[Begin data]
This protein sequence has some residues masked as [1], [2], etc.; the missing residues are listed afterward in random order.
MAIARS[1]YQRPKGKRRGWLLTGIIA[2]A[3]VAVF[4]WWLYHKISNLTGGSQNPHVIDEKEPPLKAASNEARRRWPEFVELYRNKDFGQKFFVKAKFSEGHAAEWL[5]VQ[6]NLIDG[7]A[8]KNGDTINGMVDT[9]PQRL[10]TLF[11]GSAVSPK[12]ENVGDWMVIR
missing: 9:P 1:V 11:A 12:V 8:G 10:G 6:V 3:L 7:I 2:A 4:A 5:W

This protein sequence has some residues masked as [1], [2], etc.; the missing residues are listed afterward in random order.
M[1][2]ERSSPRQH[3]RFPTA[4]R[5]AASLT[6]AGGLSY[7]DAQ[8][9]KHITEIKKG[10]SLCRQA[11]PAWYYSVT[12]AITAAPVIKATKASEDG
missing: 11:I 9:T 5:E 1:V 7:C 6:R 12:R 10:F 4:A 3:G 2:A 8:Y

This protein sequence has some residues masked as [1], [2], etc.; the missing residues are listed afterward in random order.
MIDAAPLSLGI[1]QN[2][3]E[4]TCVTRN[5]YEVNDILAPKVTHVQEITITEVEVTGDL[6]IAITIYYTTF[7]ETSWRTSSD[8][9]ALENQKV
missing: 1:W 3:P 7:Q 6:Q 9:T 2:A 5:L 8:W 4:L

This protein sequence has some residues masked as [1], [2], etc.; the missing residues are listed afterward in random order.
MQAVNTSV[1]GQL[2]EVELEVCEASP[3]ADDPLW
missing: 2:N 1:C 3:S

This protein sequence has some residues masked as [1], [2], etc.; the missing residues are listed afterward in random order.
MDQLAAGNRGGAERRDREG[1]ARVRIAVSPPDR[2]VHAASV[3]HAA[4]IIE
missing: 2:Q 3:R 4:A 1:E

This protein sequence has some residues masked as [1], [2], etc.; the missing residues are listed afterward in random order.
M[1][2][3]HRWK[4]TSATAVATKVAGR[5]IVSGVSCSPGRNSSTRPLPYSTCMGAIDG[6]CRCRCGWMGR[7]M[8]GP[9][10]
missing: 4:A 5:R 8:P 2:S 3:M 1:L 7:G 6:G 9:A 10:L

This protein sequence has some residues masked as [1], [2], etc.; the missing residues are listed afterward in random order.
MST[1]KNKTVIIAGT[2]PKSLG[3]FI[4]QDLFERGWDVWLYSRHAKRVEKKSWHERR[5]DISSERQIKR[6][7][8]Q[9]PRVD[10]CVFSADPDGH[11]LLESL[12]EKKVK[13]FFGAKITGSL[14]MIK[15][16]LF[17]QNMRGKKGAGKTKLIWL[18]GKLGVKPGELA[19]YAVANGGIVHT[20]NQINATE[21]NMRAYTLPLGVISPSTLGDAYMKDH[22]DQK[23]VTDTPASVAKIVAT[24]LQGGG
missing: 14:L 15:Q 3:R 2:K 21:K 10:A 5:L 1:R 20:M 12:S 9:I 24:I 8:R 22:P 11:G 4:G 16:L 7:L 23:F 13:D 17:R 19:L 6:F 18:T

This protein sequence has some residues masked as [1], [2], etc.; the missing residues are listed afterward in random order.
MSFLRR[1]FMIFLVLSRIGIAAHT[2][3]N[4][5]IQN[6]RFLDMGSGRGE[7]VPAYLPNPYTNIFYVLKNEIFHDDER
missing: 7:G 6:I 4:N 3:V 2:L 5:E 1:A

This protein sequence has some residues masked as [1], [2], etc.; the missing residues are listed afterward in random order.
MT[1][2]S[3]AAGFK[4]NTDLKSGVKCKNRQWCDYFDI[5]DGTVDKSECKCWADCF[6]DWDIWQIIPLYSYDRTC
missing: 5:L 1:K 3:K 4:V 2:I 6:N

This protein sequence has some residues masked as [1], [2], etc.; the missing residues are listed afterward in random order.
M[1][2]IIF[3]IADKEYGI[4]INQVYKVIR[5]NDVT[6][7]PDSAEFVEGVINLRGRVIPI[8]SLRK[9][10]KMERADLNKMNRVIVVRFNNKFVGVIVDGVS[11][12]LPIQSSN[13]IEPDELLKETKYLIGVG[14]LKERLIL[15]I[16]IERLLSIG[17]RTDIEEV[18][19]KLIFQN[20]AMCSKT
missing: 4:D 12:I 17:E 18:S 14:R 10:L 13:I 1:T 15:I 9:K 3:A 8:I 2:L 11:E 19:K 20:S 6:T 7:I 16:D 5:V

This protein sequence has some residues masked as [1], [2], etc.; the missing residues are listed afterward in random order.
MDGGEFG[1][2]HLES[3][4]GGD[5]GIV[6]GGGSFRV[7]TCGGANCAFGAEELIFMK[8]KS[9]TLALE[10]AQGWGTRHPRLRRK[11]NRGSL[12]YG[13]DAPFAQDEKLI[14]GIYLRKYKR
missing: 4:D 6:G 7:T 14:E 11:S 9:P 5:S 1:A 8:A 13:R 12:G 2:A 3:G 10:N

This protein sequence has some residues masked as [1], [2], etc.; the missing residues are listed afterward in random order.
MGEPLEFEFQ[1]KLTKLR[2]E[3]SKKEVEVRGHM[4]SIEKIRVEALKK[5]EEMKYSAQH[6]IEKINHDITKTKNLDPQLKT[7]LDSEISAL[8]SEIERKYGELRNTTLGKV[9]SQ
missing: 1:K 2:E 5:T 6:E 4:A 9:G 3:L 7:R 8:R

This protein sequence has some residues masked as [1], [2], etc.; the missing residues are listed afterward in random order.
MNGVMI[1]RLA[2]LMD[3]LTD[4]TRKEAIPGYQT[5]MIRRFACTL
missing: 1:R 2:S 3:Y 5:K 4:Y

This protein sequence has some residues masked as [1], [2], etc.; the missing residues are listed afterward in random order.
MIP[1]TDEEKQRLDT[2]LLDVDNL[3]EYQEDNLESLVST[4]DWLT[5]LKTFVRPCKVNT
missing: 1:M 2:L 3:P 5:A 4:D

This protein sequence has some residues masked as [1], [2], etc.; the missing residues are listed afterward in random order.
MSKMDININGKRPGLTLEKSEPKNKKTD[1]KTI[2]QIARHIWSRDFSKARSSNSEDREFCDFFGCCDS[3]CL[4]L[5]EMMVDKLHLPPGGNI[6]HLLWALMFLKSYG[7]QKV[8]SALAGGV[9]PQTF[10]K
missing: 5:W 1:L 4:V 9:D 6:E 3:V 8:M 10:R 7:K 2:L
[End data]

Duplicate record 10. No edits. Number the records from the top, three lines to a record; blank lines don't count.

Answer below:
This protein sequence has some residues masked as [1], [2], etc.; the missing residues are listed afterward in random order.
M[1][2]IIF[3]IADKEYGI[4]INQVYKVIR[5]NDVT[6][7]PDSAEFVEGVINLRGRVIPI[8]SLRK[9][10]KMERADLNKMNRVIVVRFNNKFVGVIVDGVS[11][12]LPIQSSN[13]IEPDELLKETKYLIGVG[14]LKERLIL[15]I[16]IERLLSIG[17]RTDIEEV[18][19]KLIFQN[20]AMCSKT
missing: 4:D 12:I 17:E 18:S 14:R 10:L 13:I 1:T 15:I 9:K 3:A 8:I 2:L 11:E 19:K 20:S 6:T 7:I 16:D 5:V